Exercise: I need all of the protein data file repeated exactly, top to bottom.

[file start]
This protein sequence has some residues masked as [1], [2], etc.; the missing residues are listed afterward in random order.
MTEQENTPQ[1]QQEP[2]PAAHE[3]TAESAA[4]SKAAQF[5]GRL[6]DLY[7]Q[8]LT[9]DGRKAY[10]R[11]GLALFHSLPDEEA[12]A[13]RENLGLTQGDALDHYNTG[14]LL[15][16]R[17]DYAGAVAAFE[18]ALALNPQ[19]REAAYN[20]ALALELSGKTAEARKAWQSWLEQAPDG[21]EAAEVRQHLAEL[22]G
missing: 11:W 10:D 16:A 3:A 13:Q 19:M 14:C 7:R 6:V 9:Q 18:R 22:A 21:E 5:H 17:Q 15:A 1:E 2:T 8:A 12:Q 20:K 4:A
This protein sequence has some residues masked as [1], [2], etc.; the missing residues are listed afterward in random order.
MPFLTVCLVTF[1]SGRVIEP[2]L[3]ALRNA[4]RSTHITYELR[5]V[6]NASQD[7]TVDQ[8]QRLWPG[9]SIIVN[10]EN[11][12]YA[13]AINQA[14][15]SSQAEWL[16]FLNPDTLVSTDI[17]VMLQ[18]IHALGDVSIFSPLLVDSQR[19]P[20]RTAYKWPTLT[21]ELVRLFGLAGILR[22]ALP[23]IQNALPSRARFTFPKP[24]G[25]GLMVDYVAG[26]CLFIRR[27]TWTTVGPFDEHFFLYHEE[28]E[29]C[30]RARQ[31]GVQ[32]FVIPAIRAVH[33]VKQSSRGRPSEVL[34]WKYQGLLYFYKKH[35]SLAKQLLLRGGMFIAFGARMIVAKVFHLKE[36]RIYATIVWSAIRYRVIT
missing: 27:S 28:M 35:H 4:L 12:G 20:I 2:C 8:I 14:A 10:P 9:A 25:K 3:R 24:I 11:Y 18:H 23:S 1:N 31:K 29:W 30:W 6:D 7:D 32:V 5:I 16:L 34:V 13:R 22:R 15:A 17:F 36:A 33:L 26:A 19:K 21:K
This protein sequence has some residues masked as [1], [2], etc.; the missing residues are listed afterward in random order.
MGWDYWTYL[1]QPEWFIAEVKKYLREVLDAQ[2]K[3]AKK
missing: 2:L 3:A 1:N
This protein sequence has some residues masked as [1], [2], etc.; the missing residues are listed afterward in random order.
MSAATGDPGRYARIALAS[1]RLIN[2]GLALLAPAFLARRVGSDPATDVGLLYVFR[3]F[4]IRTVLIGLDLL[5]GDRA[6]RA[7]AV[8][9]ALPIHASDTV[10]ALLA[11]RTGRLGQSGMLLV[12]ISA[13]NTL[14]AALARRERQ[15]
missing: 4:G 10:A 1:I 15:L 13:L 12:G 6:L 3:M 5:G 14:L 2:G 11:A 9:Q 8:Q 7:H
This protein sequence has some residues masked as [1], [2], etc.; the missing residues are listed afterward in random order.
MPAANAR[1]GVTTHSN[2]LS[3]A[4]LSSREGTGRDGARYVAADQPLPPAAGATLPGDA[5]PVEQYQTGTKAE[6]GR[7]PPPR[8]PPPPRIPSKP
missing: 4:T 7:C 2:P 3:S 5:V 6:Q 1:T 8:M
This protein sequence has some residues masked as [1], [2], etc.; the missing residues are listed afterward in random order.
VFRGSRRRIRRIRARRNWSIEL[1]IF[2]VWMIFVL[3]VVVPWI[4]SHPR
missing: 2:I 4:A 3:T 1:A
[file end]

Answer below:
This protein sequence has some residues masked as [1], [2], etc.; the missing residues are listed afterward in random order.
MTEQENTPQ[1]QQEP[2]PAAHE[3]TAESAA[4]SKAAQF[5]GRL[6]DLY[7]Q[8]LT[9]DGRKAY[10]R[11]GLALFHSLPDEEA[12]A[13]RENLGLTQGDALDHYNTG[14]LL[15][16]R[17]DYAGAVAAFE[18]ALALNPQ[19]REAAYN[20]ALALELSGKTAEARKAWQSWLEQAPDG[21]EAAEVRQHLAEL[22]G
missing: 11:W 10:D 16:A 3:A 13:Q 19:M 14:C 7:R 6:V 9:Q 18:R 22:A 21:E 5:H 17:Q 15:A 1:E 2:T 8:A 12:Q 20:K 4:A
This protein sequence has some residues masked as [1], [2], etc.; the missing residues are listed afterward in random order.
MPFLTVCLVTF[1]SGRVIEP[2]L[3]ALRNA[4]RSTHITYELR[5]V[6]NASQD[7]TVDQ[8]QRLWPG[9]SIIVN[10]EN[11][12]YA[13]AINQA[14][15]SSQAEWL[16]FLNPDTLVSTDI[17]VMLQ[18]IHALGDVSIFSPLLVDSQR[19]P[20]RTAYKWPTLT[21]ELVRLFGLAGILR[22]ALP[23]IQNALPSRARFTFPKP[24]G[25]GLMVDYVAG[26]CLFIRR[27]TWTTVGPFDEHFFLYHEE[28]E[29]C[30]RARQ[31]GVQ[32]FVIPAIRAVH[33]VKQSSRGRPSEVL[34]WKYQGLLYFYKKH[35]SLAKQLLLRGGMFIAFGARMIVAKVFHLKE[36]RIYATIVWSAIRYRVIT
missing: 27:S 28:M 35:H 4:L 12:G 20:I 2:C 8:I 14:A 10:P 9:A 25:K 3:R 24:I 11:Y 18:H 23:S 1:N 31:K 29:W 30:W 6:D 7:D 32:V 5:I 16:L 34:V 13:R 22:R 15:A 17:F 36:A 33:L 26:A 19:K 21:K
This protein sequence has some residues masked as [1], [2], etc.; the missing residues are listed afterward in random order.
MGWDYWTYL[1]QPEWFIAEVKKYLREVLDAQ[2]K[3]AKK
missing: 2:L 3:A 1:N
This protein sequence has some residues masked as [1], [2], etc.; the missing residues are listed afterward in random order.
MSAATGDPGRYARIALAS[1]RLIN[2]GLALLAPAFLARRVGSDPATDVGLLYVFR[3]F[4]IRTVLIGLDLL[5]GDRA[6]RA[7]AV[8][9]ALPIHASDTV[10]ALLA[11]RTGRLGQSGMLLV[12]ISA[13]NTL[14]AALARRERQ[15]
missing: 4:G 10:A 1:I 15:L 13:L 12:G 6:L 3:M 5:G 14:L 2:G 11:A 9:Q 8:Q 7:H
This protein sequence has some residues masked as [1], [2], etc.; the missing residues are listed afterward in random order.
MPAANAR[1]GVTTHSN[2]LS[3]A[4]LSSREGTGRDGARYVAADQPLPPAAGATLPGDA[5]PVEQYQTGTKAE[6]GR[7]PPPR[8]PPPPRIPSKP
missing: 4:T 7:C 2:P 3:S 5:V 6:Q 1:T 8:M
This protein sequence has some residues masked as [1], [2], etc.; the missing residues are listed afterward in random order.
VFRGSRRRIRRIRARRNWSIEL[1]IF[2]VWMIFVL[3]VVVPWI[4]SHPR
missing: 2:I 4:A 3:T 1:A